Freezing to Death on a Subtropical Island: Report from Tiawan
Lin, Y.-K., Wang, Y.-C., Lin, P.-L., Li, M.-H., and Ho, T.-J. 2013. Relationships between cold-temperature indices and all causes and cardiopulmonary morbidity and mortality in a subtropical island. Science of the Total Environment 461-462: 627-635.
Working with data pertaining to daily area-specific deaths from (1) all causes, (2) circulatory diseases and (3) respiratory diseases, Lin et al. developed relationships between each of them and a number of different cold-temperature related parameters for the period between 2000 and 2008. In doing so the five researchers discovered that "mortality from  all causes and  circulatory diseases and  outpatient visits of respiratory diseases has a strong association with cold temperatures in the subtropical island, Taiwan." In addition, they found that "minimum temperature estimated the strongest risk associated with outpatient visits of respiratory diseases."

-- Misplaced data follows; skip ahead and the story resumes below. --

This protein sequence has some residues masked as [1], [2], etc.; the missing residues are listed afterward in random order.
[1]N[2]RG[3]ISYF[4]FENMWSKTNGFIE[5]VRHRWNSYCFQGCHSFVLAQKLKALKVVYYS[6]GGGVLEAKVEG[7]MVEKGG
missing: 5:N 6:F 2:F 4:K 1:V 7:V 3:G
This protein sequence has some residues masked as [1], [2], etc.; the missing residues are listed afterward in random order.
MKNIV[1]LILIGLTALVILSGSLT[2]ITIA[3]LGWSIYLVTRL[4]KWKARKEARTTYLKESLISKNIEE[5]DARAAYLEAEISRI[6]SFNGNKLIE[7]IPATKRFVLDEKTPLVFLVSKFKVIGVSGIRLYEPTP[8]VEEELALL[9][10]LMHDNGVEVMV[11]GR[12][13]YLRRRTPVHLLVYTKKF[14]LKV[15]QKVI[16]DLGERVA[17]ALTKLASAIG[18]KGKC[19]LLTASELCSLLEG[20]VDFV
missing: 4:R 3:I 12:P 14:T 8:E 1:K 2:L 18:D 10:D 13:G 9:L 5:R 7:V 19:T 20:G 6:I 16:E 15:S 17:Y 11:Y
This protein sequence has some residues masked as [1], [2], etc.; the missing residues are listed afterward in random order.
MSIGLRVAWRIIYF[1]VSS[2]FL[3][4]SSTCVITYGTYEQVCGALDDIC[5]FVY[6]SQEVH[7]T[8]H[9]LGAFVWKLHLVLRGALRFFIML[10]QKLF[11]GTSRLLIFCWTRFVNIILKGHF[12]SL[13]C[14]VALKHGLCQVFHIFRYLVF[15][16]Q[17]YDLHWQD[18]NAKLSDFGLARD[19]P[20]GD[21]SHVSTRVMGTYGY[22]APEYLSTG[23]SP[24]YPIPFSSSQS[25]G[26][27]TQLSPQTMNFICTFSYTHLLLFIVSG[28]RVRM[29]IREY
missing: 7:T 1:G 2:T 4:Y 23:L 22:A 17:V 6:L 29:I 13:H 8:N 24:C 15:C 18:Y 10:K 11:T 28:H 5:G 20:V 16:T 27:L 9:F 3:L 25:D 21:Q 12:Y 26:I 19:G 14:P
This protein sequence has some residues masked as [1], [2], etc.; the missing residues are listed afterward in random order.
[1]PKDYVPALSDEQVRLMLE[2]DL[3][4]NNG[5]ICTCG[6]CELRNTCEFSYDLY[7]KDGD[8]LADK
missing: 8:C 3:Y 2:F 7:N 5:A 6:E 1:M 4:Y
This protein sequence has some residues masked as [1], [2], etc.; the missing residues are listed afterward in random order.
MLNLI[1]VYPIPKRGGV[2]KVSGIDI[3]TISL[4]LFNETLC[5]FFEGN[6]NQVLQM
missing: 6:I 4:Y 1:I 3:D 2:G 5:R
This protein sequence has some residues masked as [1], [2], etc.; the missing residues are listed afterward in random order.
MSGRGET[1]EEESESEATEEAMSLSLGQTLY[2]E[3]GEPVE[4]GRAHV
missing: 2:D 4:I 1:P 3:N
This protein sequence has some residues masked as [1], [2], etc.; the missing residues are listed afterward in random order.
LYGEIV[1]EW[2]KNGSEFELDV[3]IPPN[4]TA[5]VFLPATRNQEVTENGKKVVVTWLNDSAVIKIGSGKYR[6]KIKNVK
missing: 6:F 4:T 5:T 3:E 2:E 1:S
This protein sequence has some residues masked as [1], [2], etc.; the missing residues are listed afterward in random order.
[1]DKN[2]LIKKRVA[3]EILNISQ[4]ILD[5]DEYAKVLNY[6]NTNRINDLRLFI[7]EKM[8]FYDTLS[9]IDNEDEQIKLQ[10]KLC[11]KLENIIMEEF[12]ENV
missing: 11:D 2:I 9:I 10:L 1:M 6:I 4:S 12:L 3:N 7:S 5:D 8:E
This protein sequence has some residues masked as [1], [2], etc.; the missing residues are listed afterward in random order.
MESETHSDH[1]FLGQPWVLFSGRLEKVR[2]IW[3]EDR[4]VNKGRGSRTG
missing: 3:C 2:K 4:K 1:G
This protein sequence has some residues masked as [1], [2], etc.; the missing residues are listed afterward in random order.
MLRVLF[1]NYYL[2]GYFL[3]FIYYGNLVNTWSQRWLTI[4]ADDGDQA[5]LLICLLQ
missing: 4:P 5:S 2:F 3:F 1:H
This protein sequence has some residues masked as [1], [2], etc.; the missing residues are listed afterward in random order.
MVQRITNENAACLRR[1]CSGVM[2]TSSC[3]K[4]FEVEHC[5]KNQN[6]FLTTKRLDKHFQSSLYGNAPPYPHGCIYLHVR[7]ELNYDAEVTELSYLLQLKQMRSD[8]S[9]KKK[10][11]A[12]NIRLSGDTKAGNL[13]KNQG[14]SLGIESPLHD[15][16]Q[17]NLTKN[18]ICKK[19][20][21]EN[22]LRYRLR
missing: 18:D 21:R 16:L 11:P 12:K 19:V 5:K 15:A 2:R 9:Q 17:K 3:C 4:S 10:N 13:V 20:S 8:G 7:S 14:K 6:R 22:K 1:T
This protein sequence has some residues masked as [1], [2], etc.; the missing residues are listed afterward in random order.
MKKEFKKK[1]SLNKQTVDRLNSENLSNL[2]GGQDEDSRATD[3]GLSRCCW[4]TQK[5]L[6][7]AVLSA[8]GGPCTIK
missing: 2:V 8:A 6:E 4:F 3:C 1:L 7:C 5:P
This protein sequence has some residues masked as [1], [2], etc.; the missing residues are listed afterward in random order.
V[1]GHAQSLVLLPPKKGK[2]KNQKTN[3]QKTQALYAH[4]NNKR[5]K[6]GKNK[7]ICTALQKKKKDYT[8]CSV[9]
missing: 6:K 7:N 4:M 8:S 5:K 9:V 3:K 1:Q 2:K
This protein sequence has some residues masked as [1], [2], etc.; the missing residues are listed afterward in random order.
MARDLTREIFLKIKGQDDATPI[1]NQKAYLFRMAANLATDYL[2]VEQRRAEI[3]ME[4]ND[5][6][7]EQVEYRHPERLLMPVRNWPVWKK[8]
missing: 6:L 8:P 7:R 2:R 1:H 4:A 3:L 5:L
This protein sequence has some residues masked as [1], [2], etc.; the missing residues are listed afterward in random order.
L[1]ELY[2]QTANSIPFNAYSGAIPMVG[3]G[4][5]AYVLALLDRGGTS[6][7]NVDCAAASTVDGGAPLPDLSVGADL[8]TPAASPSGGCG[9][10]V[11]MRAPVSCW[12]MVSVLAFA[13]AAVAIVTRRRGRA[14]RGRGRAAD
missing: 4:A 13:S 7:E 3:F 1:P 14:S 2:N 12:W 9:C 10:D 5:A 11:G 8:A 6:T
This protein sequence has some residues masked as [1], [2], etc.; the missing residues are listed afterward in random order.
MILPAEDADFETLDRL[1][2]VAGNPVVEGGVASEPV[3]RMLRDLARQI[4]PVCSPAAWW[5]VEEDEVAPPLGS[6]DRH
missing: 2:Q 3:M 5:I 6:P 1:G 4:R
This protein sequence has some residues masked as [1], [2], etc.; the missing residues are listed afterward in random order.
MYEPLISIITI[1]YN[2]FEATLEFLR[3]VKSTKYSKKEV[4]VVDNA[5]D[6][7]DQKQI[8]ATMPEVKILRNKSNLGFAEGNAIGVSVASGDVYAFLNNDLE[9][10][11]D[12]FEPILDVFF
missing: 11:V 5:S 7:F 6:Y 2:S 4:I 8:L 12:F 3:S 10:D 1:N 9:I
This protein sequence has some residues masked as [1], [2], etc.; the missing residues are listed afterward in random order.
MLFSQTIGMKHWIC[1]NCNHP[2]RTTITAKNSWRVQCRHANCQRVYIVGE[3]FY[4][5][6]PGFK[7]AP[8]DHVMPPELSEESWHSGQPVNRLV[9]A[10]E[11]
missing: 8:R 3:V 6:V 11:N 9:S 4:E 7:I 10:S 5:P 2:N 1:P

Considering such findings, it appears that wherever one lives in the world, local minimum temperatures provide a much greater threat to human life and wellbeing than do local maximum temperatures, which suggests that global warming is considerably more beneficial for the health of the world's human population than is global cooling.
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